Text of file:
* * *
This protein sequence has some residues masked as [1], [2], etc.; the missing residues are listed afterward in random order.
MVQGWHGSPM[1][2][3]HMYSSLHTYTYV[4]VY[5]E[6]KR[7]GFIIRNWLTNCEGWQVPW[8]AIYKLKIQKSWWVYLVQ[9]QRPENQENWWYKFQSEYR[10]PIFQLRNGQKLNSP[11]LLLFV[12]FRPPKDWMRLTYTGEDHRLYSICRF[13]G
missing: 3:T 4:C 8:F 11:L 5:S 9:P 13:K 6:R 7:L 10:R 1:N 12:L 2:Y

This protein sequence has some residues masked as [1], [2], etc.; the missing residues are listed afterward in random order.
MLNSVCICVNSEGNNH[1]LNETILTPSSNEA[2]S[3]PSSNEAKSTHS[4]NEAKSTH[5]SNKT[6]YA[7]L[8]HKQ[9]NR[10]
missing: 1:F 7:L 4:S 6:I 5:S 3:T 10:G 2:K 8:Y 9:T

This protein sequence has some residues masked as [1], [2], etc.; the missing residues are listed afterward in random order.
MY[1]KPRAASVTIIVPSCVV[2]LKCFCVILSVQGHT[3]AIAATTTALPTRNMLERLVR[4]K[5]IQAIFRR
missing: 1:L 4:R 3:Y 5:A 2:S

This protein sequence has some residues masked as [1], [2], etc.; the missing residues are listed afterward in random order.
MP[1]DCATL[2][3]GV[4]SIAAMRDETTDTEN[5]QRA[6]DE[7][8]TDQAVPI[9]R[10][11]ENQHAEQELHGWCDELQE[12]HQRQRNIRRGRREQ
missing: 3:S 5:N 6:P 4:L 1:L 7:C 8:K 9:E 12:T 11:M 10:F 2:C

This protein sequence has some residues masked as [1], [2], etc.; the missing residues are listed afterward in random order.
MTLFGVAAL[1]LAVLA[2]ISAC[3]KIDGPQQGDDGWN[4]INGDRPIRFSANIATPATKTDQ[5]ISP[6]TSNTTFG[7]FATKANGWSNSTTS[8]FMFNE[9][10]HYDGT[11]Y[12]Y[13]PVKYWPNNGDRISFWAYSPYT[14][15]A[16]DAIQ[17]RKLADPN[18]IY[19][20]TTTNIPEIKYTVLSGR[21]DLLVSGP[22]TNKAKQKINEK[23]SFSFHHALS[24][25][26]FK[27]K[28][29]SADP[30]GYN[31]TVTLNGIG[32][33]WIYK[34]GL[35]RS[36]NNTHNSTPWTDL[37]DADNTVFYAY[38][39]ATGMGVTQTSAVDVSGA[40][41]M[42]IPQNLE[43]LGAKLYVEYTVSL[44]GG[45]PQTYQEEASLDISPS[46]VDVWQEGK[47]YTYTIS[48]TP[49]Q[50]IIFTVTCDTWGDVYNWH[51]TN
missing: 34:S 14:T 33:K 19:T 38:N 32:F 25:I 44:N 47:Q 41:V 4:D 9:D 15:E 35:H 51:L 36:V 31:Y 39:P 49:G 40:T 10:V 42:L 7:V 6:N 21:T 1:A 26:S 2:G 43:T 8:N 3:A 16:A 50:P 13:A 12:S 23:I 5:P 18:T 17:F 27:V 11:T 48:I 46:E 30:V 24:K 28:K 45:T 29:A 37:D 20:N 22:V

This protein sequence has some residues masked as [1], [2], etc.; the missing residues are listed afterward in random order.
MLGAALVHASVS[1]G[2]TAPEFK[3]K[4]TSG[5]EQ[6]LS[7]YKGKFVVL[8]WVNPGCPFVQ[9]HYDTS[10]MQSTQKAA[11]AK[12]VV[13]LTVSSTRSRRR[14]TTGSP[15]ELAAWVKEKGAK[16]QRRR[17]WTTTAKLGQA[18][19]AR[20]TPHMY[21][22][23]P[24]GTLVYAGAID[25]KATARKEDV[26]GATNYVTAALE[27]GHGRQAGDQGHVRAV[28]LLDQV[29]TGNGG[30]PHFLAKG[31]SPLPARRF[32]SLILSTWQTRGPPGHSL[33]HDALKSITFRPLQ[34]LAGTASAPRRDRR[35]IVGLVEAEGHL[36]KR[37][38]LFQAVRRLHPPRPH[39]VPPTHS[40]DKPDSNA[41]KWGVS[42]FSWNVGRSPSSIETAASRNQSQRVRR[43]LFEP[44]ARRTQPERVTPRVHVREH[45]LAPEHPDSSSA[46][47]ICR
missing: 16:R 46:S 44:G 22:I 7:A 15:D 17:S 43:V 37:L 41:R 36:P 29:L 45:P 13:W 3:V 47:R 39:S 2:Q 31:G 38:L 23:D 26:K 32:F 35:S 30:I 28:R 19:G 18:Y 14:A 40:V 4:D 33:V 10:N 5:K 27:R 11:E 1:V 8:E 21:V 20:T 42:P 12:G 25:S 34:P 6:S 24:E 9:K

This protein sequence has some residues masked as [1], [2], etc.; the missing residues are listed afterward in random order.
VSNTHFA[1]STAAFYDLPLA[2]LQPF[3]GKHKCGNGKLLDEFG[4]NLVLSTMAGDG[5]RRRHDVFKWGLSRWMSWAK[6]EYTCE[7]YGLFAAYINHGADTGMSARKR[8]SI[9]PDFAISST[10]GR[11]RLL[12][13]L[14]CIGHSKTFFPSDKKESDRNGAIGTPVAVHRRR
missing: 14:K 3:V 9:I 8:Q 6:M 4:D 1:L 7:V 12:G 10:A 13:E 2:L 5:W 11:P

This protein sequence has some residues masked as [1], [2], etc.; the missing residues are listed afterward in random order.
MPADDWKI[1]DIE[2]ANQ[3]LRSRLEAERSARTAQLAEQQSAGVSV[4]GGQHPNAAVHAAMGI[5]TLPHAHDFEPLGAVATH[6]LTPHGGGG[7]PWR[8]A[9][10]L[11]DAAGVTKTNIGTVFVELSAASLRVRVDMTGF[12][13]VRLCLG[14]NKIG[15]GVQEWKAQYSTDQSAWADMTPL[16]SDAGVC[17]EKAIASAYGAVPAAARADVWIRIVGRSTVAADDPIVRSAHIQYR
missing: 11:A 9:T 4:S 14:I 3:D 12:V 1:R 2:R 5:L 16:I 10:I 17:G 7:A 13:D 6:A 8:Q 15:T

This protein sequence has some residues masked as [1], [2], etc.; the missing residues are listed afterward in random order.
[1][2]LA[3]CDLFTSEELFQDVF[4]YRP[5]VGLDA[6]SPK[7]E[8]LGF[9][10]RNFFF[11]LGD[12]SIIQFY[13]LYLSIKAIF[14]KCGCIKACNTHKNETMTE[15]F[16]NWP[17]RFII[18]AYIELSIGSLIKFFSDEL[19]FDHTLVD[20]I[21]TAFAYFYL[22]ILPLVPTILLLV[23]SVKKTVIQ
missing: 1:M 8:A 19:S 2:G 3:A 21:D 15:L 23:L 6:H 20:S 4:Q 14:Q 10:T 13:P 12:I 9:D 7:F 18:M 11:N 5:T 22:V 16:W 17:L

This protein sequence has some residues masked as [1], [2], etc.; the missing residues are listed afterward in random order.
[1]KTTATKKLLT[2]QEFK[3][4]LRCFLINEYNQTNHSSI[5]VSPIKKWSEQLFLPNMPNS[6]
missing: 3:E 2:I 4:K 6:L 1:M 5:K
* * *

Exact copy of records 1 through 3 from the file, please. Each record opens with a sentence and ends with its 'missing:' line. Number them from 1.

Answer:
This protein sequence has some residues masked as [1], [2], etc.; the missing residues are listed afterward in random order.
MVQGWHGSPM[1][2][3]HMYSSLHTYTYV[4]VY[5]E[6]KR[7]GFIIRNWLTNCEGWQVPW[8]AIYKLKIQKSWWVYLVQ[9]QRPENQENWWYKFQSEYR[10]PIFQLRNGQKLNSP[11]LLLFV[12]FRPPKDWMRLTYTGEDHRLYSICRF[13]G
missing: 3:T 4:C 8:F 11:L 5:S 9:P 13:K 6:R 7:L 10:R 1:N 12:L 2:Y

This protein sequence has some residues masked as [1], [2], etc.; the missing residues are listed afterward in random order.
MLNSVCICVNSEGNNH[1]LNETILTPSSNEA[2]S[3]PSSNEAKSTHS[4]NEAKSTH[5]SNKT[6]YA[7]L[8]HKQ[9]NR[10]
missing: 1:F 7:L 4:S 6:I 5:S 3:T 10:G 2:K 8:Y 9:T

This protein sequence has some residues masked as [1], [2], etc.; the missing residues are listed afterward in random order.
MY[1]KPRAASVTIIVPSCVV[2]LKCFCVILSVQGHT[3]AIAATTTALPTRNMLERLVR[4]K[5]IQAIFRR
missing: 1:L 4:R 3:Y 5:A 2:S